Computer skills are vital to actuaries. From formulating spreadsheets and running statistical analysis programs to keeping up with the latest online financial news–actuaries always have technology at their fingertips.
This math professor teaches the subject that all future actuaries love. To pursue the career, you don't have to major in actuarial science–majors in math, statistics, finance, and economics also provide a solid foundation for students considering a career as an actuary.
A visit to the college Financial Aid office by a future actuary will pay off—a career in actuarial science can lead to potential earnings from $150,000 to $250,000 annually for experienced Fellows. Talk about return on investment!
You won't find an actuary in this Health Center, but their work is the backbone of the health insurance industry. Actuaries figure out the price of health insurance premiums, based on criteria like age, health, and habits. In the U.S., the Affordable Care Act has created many new opportunities for actuaries.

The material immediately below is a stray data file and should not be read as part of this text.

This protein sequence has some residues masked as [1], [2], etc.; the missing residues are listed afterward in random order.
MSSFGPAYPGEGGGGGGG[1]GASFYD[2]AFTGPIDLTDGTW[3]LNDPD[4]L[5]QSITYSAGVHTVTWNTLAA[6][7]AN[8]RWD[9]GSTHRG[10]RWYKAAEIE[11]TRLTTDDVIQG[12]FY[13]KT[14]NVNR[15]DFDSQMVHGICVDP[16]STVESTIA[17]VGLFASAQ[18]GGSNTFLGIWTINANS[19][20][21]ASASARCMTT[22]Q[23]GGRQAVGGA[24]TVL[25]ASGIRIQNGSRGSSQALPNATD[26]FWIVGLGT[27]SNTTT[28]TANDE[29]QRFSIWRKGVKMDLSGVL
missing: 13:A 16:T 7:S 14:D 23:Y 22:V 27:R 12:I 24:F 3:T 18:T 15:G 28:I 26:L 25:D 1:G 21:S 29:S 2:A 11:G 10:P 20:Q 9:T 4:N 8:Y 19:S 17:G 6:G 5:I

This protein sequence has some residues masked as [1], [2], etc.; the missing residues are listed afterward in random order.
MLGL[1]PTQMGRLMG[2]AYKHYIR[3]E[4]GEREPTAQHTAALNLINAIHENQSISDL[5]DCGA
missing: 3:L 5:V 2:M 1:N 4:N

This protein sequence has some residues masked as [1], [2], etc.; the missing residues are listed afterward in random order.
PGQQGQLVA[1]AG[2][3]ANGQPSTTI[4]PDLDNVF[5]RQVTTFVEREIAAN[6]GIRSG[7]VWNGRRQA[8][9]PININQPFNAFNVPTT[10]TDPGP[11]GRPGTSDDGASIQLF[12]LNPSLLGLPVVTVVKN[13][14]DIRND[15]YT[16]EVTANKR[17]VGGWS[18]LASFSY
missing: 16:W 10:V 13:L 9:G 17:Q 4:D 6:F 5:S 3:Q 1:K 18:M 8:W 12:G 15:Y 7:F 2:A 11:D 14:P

At the campus library, you will find future actuaries reading a variety of books and journals to get the well-rounded education they need. Actuaries are known for their ability to learn and assimilate a wide range of information and communicate it effectively.
Like to work in a group? Actuaries work in teams to develop products, analyze insurance industry trends, write business proposals, give presentations, and interact with colleagues from across their company.
These two students are going to their Corporate Finance class, as they work on the requirements for earning an actuarial credential. Future actuaries must complete approved courses on certain topics to fulfill the Validation by Educational Experience (VEE) requirements. Learn more in the College Study section.
While there are advantages to attending a college with an actuarial science program, you should know that you don’t have to major in actuarial science to become an actuary, nor is an advanced degree required.